Batman #22 and The Flash #22: The Button Pt. 2 Review — Deja Vu?

Batman #22 and The Flash #22: The Button Pt. 2 Review -- Deja Vu?

Fellow detectives, our Batman #22 and The Flash #22 reviews are SPOILER-Y, so … check back with us after you’ve read the issues. Oh? Still here? Thank you!

Story: Tom King & Joshua Williamson (Batman)
Script: Joshua Williamson (Batman; The Flash)
Artists: Jason Fabok (Batman) & Howard Porter (The Flash)
Color Artists: Brad Anderson (Batman) & Hi-Fi (The Flash)

I previously reviewed the long-awaited DC Comics event, “The Button,” a four-part story arc which promised to bring up more of the Watchmen reference teased from the “Rebirth” one-shot. The reviews for Batman #21 and The Flash #21 can be found here. Ready to hear how the last two parts equal out? Here it goes …

Batman #22

The issue starts off recapping what happened during Flashpoint, as told from Thomas Wayne’s point of view. He is soon visited by The Flash and Batman (picking up from where The Flash #21 ended), but the emotional reunion between father and son is cut short when the trio are attacked by soldiers sent from Flashpoint’s Wonder Woman’s and Aquaman.

The issue finds Batman and his father talking through their emotions and fighting the enemy, all while The Flash is rebuilding the cosmic treadmill. The story, much like the oblivion enveloping the Flashpoint world, moves quickly.

It makes sense that Batman would plead for his father to come back to the “main” Earth, but, for some inexplicable reason, he doesn’t.

I wish I could say there’s a good reason for Thomas to stay behind, but there isn’t one given. From my own perspective, I don’t think there’s a lot of story potential for Thomas in the mainstream universe, but it could’ve been explored.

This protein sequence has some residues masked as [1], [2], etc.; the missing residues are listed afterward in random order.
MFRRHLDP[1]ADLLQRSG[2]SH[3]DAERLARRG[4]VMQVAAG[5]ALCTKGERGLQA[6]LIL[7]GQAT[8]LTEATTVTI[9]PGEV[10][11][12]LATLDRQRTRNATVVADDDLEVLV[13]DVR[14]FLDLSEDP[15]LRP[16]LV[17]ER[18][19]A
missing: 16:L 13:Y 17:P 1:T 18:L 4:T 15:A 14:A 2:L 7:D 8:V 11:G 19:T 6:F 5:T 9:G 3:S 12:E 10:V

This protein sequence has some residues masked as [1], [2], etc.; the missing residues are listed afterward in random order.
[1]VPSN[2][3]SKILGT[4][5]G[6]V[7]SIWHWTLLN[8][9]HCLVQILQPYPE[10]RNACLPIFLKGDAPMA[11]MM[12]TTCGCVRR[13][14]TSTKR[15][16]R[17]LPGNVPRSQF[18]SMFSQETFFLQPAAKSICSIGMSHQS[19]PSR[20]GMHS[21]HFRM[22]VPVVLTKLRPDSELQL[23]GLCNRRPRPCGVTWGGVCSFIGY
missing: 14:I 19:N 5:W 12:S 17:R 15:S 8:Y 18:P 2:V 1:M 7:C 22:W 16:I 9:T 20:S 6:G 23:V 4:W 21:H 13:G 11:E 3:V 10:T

The issue ends on an uninspired note: with Flash and Batman running along Reverse Flash before his fate from Batman #21.

The issue did (ever-so-slightly) deliver on an emotional level as it gave fans what they wanted to see since reading the ending of Flashpoint – the Flash handing Batman the letter from his father. But it was much too rushed.

All of “The Button” issues should have been lengthened as there is so much story that could have – and should have – been addressed since this story arc centers around epic appearances and an even more epic concept! But, alas, it wasn’t meant to be.

I was underwhelmed by this issue, especially after the great start shown in #21. This was the issue which was plotted by Tom King and Joshua Williamson, written by Williamson, with golden approval by King. But I don’t know why King was so satisfied. There was so much potential for this story, but two pages were wasted on a brief recap of Flashpoint.

And while I understand the recap benefiting those who haven’t read Flashpoint (if you haven’t read it, drop everything, BUY IT & READ IT! RIGHT. NOW!), it is a complete waste of time and space for fans who have read the story and/or seen the animated movie. All in all, a mediocre entry to a promising story with Jason Fabok’s wonderful art.

The Flash #22